May 3, 2013, by Tim Radford
A victim of Sandy: A replica of the British vessel HMS Bounty goes down
Image: US Coast Guard
FOR IMMEDIATE RELEASE The energy released by 2012’s Superstorm Sandy in the US was so immense that it triggered seismic waves which registered on equipment designed to detect earthquakes. LONDON, 3 May – Sandy, the superstorm that all but submerged New York, was powerful enough to set US earthquake detectors quivering long before it hit the American coastline. It stirred up Atlantic Ocean waves that slammed into each other, started to shake the sea floor and then shook the Midwestern states so vigorously that the storm’s progress could be tracked by seismometer. The windstorm-induced tremors were very tiny, and not unusual – and say as much about the sensitivity of modern seismometers as about the furious forces released in a superstorm. But the episode – revealed at a recent meeting of the Seismological Society of America in Salt Lake City, Utah – is a reminder that the energies released by the dangerous mix of swirling winds and warm oceans are dramatic and, with global warming, could become even more frequent and more devastating. “We detected seismic waves created by the ocean waves both hitting the East Coast and smashing into each other”, said Keith Koper, of the University of Utah seismic stations. And his colleague and fellow author of an as-yet-unpublished study, Oner Sufri, a doctoral student, said “As the storm turned west-northwest, the seismometers lit up.” Sandy began in the Caribbean, developed into a hurricane – the largest Atlantic hurricane on record – and killed 285 people in seven countries, as well as causing an estimated $75 billion in damage. It hit 24 US states and swept into New York on 29 October, by then classified as a superstorm.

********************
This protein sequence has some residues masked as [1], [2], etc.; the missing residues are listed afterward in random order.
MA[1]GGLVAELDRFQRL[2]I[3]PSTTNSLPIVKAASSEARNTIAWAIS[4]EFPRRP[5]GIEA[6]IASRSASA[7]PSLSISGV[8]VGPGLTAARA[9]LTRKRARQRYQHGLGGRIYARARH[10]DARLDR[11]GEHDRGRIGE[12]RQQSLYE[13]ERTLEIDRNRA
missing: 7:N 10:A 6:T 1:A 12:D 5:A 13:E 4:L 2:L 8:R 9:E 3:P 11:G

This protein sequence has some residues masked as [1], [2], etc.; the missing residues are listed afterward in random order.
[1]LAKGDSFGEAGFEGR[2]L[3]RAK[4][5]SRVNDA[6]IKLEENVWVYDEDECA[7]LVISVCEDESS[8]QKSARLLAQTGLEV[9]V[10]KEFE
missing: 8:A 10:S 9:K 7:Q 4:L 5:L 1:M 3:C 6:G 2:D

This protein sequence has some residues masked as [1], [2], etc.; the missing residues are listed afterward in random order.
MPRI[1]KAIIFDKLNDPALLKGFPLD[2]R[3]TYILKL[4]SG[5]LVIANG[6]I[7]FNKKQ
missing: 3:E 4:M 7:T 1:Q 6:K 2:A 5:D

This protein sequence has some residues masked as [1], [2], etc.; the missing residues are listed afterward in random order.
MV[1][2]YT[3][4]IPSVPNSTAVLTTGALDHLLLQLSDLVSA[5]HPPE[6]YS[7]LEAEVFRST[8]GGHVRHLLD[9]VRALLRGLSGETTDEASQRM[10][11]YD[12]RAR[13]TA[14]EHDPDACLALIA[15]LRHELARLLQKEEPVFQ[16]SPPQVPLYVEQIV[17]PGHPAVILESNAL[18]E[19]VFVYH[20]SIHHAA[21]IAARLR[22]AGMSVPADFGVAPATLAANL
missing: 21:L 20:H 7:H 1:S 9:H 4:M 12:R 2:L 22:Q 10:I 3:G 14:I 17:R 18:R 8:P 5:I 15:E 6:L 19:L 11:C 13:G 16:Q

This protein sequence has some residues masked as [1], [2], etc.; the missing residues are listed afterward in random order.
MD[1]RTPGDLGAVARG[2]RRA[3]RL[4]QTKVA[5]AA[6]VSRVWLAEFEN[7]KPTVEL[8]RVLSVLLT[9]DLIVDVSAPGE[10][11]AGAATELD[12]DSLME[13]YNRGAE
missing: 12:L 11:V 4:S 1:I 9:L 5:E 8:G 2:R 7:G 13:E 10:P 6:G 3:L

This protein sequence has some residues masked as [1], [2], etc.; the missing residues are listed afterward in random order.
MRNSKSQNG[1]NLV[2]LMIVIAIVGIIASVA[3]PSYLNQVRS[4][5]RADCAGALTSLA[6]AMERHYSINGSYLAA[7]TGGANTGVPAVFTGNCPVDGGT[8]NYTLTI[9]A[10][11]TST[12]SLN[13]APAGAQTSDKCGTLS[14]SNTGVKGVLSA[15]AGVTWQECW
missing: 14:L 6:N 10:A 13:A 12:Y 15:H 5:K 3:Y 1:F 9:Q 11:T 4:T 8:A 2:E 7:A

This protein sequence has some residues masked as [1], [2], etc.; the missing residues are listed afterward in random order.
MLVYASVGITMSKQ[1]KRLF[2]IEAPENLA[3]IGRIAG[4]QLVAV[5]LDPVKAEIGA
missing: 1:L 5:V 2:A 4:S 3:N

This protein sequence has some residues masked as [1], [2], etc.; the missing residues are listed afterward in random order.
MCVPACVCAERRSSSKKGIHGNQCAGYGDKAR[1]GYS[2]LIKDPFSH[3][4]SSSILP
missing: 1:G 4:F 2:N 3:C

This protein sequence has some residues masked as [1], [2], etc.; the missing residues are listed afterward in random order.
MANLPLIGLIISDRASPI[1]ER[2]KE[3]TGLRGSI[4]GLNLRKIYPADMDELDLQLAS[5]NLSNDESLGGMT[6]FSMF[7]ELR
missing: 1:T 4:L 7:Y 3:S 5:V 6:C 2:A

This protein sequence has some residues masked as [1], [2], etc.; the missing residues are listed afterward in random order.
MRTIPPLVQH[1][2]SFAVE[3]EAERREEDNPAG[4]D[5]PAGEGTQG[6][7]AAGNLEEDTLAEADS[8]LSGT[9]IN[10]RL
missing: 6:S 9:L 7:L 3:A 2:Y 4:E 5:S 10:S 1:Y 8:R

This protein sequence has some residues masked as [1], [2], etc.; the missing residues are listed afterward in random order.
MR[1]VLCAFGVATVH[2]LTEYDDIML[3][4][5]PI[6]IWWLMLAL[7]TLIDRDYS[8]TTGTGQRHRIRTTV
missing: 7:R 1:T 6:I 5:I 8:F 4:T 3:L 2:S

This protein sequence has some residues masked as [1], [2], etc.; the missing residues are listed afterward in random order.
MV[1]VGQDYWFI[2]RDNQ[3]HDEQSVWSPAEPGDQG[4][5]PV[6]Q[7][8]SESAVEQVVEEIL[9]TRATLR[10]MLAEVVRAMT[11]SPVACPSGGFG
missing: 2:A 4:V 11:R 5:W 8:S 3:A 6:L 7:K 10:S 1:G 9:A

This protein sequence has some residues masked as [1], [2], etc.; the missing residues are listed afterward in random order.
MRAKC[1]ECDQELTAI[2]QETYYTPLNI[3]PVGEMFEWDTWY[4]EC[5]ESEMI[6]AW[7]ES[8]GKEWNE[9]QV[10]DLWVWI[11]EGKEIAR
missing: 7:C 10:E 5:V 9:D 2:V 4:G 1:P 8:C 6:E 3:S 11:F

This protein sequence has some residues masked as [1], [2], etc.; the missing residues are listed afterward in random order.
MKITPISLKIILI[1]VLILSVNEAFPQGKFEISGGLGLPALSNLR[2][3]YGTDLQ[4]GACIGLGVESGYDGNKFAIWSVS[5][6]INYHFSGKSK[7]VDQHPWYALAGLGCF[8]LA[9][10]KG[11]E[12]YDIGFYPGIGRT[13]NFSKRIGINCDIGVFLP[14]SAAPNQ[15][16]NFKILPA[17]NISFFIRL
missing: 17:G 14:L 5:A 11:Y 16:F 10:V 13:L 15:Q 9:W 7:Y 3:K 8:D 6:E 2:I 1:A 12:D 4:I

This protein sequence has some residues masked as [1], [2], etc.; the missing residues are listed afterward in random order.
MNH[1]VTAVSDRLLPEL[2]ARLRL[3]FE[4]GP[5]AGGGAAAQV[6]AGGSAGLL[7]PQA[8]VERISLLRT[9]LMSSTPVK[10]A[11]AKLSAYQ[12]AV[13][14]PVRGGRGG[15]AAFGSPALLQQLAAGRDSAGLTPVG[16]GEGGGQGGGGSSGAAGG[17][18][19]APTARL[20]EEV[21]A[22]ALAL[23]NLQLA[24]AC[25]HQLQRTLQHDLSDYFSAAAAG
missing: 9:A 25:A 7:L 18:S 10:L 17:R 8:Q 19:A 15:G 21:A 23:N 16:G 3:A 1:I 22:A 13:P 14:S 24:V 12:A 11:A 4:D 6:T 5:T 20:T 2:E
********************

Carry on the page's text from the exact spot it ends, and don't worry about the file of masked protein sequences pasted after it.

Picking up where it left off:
Hurricanes generate phenomenal energies. One calculation is that the total energy released through clouds and rain during the average hurricane is about 200 times the capacity of all the world’s power stations. Another more graphic calculation is that during its lifespan, the average hurricane releases the energy of 10,000 nuclear bombs. Some of this marine mayhem was picked up by an array of 500 portable detectors called Earthscope. These were first placed in California in 2004, and have been leap-frogging eastwards across the US. When Sandy developed, most of them were located in a band between Minnesota and east Texas, and Lake Erie and Florida. They were designed to tune in, a bit like a doctor’s stethoscope, to the Earth’s crust and the mantle below. Sandy in effect helped geophysicists explore the fabric of the continental US – but the tiny tremors in the crust also told the researchers about the progress of a storm far away. Hurricanes become a predictable hazard as ocean surface temperatures rise, and in 2012 seas off the east coast of the US were unusually warm. Sandy was classified a very unusual event, a once-in-a-century storm, but researchers have warned that, as global temperatures rise, such storms could develop as often as every other year. – Climate News Network
Tim Radford, a founding editor of Climate News Network, worked for The Guardian for 32 years, for most of that time as science editor. He has been covering climate change since 1988.